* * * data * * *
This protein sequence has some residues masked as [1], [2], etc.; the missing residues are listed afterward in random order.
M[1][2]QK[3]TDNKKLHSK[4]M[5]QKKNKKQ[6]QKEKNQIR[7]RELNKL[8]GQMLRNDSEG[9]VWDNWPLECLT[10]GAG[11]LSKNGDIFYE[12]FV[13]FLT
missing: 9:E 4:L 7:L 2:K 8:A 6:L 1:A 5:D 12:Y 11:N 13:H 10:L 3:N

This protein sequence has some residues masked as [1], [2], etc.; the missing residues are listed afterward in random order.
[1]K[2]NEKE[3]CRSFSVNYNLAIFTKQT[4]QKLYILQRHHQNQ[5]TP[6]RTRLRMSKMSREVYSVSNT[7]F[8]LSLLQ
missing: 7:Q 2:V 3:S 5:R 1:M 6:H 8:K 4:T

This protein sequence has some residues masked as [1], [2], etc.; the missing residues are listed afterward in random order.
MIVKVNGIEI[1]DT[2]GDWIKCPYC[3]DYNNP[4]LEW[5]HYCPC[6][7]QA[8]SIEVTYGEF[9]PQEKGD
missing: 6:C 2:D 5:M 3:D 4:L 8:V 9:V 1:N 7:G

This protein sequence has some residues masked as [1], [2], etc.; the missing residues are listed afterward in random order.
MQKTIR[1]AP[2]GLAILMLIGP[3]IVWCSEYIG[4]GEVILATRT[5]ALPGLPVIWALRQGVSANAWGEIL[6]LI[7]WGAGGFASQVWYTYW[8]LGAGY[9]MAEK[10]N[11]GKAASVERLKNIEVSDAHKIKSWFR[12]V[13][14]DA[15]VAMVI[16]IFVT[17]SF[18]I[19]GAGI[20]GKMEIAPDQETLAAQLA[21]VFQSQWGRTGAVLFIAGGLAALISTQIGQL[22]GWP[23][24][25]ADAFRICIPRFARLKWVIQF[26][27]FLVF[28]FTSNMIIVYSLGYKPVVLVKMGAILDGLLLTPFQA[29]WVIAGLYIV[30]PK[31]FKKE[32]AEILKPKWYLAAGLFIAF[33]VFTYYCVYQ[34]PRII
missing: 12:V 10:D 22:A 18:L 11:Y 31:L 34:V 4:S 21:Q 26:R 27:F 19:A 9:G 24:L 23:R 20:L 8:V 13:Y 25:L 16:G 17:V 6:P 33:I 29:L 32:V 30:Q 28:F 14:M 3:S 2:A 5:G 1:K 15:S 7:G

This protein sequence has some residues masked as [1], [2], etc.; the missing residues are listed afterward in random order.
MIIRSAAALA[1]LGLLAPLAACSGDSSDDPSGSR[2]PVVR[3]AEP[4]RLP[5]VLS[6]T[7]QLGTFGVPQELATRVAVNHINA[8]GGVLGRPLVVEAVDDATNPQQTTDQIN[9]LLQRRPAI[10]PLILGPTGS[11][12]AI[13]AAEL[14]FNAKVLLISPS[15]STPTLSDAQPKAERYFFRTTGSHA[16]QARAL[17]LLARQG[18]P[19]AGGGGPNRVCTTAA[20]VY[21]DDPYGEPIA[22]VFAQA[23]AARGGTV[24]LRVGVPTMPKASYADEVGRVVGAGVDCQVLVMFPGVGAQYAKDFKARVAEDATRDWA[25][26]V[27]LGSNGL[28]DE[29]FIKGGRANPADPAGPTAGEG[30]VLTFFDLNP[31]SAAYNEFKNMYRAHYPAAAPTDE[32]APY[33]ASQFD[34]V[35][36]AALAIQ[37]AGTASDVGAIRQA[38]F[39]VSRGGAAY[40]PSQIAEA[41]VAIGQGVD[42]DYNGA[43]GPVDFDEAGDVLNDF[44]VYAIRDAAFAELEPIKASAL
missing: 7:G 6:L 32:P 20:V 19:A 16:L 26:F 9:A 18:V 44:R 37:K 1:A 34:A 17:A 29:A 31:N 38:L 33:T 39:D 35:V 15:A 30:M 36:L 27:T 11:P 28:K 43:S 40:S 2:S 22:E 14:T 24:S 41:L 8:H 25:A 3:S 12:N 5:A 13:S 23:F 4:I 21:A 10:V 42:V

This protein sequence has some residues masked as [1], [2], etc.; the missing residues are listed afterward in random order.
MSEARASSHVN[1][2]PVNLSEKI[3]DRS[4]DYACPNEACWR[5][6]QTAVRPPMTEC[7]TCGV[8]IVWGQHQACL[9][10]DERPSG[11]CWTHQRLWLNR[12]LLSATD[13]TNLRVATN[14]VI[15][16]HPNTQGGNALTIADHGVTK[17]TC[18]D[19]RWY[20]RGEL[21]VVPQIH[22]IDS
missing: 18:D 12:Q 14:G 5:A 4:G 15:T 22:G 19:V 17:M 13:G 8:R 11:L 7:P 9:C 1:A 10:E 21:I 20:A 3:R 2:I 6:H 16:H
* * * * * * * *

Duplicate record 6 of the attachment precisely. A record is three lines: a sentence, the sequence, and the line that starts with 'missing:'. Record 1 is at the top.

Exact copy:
This protein sequence has some residues masked as [1], [2], etc.; the missing residues are listed afterward in random order.
MSEARASSHVN[1][2]PVNLSEKI[3]DRS[4]DYACPNEACWR[5][6]QTAVRPPMTEC[7]TCGV[8]IVWGQHQACL[9][10]DERPSG[11]CWTHQRLWLNR[12]LLSATD[13]TNLRVATN[14]VI[15][16]HPNTQGGNALTIADHGVTK[17]TC[18]D[19]RWY[20]RGEL[21]VVPQIH[22]IDS
missing: 18:D 12:Q 14:G 5:A 4:G 15:T 22:G 19:V 17:M 13:G 8:R 11:L 7:P 9:C 1:A 10:E 21:I 20:A 3:R 2:I 6:H 16:H